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As tension mounts over Confederate memorial, local NAACP leader suggests covering it

Supporter Steve Stepanek of St. Louis waves his Confederate flag at the Confederate Statue in Forest Park on June 3, 2017, in St. Louis.
Bill Greenblatt | UPI
Supporter Steve Stepanek of St. Louis waves his Confederate flag at the Confederate Statue in Forest Park on Saturday in St. Louis.

Tensions are high after more than a week of demonstrations and counter protests over whether to remove the Confederate memorial in Forest Park.

A rally at the monument Saturday featured both shouting matches and moments of dialogue.

The event was organized by Peggy Hubbard, a black woman who wants the monument to stay.

“I started this rally to bring us together. There are people here that do not want America to stand. They don’t believe in what you believe in. They don’t believe in what I believe in,” said Hubbard to her supporters.

On the outskirts of the crowd, people with opposing views like Cat Daniels, who wants the memorial removed, and Brendan Koch, who wants it to stay, shared their thoughts with each other.

“I stand up for the rights of the individual,” said Koch.

“Absolutely. And I agree with you there. So we may agree more than we disagree,” Daniels replied.

But lots of angry words and ugly names were also thrown back and forth, and altercations led to at least one arrest.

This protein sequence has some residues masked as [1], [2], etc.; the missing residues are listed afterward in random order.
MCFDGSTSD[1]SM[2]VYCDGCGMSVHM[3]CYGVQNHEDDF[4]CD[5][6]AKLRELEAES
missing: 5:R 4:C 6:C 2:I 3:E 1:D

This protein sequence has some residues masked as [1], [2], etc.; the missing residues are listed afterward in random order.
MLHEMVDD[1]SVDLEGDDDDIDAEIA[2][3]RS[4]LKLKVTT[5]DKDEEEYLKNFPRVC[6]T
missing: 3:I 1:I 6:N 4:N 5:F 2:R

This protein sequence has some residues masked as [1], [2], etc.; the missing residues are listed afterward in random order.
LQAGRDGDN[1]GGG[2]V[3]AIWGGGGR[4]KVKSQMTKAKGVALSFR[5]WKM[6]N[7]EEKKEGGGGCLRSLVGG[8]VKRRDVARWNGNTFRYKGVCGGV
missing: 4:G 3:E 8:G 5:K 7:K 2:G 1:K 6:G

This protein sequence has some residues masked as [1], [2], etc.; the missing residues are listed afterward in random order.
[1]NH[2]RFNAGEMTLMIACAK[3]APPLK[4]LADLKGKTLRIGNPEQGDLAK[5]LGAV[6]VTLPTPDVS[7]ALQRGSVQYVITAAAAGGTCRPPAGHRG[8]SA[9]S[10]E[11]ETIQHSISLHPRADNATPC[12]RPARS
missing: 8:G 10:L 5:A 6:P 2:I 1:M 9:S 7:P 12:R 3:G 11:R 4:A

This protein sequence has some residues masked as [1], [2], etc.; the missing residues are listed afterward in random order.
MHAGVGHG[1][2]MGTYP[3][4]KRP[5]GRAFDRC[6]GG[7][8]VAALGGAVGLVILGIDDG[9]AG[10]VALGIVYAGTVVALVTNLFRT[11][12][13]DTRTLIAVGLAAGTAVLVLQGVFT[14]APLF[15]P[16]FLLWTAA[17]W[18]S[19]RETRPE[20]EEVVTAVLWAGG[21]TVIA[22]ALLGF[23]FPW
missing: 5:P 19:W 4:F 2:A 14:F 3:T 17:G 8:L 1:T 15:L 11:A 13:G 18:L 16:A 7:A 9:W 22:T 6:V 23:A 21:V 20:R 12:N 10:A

The repeated conflict inspired the president of the St. Louis chapter of the NAACP to call for scaffolding to cover the Confederate memorial.

After witnessing the heavy police presence at the monument Saturday, Adolphus Pruitt sent a letter to Mayor Lyda Krewson asking the city to build the scaffolding.

Pruitt said people would be less likely to protest if the monument is out of sight. He said that would free up police to protect neighborhoods, which he considers a better use of resources.

“The only reason they’re here is it is there and it is visible. The city has committed to removing it. So it is going to go,” Pruitt said.

In a statement, the mayor said she expects to remove the memorial soon, but will “seriously consider” covering the monument if that doesn’t happen.

Rachel Lippmann contributed to this report.

Follow Camille on Twitter: @cmpcamille